After more than 20 years as the N&O food critic, I like to think I’m pretty much on top of the local restaurant scene. Sure, there’s the occasional hidden gem, usually somewhere on the outskirts of the Triangle, that flies under my radar for a few months. But a noteworthy new restaurant smack in the middle of Franklin Street in Chapel Hill? No way.
Uh, yes way.
I first learned of Shanghai Dumpling in November, when a reader emailed me in response to my review of Golden Palace in North Raleigh. In that review, I’d said that, to my knowledge, Golden Palace was the only restaurant in the Triangle where you could get xiaolongbao (soup dumplings). The reader politely informed me that Shanghai Dumpling in Chapel serves this prized delicacy.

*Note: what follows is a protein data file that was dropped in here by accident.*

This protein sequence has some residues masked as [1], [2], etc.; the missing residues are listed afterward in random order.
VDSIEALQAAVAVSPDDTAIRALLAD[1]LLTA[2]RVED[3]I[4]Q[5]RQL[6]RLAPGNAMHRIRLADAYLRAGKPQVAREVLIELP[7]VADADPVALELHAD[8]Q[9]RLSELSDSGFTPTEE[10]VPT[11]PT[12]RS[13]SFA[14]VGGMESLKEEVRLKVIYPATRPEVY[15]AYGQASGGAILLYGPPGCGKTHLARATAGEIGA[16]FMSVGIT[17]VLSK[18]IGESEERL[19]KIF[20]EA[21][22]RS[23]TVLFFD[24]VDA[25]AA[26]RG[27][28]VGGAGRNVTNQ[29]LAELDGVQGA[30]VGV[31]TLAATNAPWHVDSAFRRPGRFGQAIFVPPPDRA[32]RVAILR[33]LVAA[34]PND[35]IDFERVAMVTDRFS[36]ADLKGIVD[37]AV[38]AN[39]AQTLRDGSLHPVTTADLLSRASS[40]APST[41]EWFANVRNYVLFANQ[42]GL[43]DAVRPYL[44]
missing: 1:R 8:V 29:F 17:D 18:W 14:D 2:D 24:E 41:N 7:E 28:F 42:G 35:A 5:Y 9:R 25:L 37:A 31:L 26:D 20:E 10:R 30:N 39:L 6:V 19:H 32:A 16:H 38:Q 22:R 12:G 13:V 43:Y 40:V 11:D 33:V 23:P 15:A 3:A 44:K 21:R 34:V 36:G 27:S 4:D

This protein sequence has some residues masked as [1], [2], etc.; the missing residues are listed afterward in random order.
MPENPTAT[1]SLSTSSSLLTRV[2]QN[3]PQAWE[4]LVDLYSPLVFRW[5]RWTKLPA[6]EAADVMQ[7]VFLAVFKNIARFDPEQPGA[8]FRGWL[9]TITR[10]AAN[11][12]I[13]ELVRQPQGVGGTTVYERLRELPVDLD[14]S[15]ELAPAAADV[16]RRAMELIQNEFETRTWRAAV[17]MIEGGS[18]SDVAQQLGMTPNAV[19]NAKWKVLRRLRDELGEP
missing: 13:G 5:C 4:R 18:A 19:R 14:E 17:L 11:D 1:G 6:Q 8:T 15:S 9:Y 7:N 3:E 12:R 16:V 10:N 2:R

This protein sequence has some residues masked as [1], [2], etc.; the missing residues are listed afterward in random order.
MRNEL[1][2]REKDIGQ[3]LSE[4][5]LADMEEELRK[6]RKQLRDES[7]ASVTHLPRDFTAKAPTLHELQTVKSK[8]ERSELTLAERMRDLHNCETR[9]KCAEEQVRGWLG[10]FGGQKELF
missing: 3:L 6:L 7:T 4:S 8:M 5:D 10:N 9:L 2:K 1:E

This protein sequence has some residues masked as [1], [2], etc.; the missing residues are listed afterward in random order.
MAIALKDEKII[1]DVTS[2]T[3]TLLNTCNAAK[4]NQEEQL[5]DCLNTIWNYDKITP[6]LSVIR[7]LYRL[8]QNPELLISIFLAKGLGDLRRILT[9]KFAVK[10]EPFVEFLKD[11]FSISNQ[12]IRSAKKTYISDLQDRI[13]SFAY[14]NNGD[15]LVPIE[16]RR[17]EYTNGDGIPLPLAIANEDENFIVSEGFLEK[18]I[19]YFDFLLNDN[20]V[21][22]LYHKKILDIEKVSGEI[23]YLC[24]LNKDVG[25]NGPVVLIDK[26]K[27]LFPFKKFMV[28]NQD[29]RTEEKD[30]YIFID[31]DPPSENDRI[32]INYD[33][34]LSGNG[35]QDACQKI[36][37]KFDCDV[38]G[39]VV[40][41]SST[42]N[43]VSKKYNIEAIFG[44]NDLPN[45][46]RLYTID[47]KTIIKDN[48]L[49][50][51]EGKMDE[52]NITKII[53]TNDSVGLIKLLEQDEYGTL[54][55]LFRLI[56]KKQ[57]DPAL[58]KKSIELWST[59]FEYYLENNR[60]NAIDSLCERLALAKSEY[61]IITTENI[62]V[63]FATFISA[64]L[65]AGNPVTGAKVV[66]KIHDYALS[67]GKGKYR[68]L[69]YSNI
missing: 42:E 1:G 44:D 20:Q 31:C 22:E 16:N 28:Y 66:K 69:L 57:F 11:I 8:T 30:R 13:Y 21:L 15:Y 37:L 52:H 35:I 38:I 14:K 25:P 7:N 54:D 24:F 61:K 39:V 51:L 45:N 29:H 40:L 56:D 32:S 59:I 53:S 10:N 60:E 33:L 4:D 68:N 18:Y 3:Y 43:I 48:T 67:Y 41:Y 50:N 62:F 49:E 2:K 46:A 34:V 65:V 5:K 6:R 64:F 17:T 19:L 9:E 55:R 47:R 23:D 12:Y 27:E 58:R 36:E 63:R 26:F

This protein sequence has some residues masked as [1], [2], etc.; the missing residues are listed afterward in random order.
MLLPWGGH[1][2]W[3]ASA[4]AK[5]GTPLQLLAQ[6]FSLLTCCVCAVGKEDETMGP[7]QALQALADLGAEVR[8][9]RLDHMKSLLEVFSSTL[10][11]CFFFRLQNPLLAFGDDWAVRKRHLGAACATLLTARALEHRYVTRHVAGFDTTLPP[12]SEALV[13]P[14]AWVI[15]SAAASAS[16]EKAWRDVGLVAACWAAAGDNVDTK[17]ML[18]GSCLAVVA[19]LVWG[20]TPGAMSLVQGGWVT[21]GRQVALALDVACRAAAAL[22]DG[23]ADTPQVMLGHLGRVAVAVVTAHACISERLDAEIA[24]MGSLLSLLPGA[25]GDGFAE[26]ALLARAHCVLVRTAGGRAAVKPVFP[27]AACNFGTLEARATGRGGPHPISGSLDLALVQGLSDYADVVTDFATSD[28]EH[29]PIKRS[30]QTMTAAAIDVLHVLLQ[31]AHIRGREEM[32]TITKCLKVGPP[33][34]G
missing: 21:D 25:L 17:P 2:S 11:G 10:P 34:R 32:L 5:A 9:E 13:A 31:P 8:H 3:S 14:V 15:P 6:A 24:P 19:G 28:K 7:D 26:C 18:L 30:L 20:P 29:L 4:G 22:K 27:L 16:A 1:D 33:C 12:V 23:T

That was more than three months after the restaurant had opened its doors – and I’d never heard of the place.
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I’d been on Franklin Street a few times during that interim, and I’m still not sure how I missed Shanghai Dumpling. The entire storefront is painted a vivid scarlet, with the restaurant’s name in bold white letters over the entrance. Chinese pictograms and a red paper lantern hanging over the door come as close as any restaurant I can think of in these parts to evoking a metropolitan Chinatown restaurant (though I’m sure someone will let me know if I’m mistaken).
Inside, abstract art and sleek modern light fixtures combine with black enameled chairs at tables whose burnished wooden tops are neatly set with black chopsticks and white ceramic spoons to give the dining room a contemporary Asian look. Reinforcing the Chinatown vibe, bathrooms are in the back, down a a tight squeeze of a hallway past the kitchen and wait station.
As the restaurant’s name suggests, the food is mostly Shanghainese with an emphasis on dumplings and other dim sum specialties. The menu also devotes separate categories to appetizers, rice and noodle dishes, Szechwan-inspired hotpots and “Shanghai Tapas.”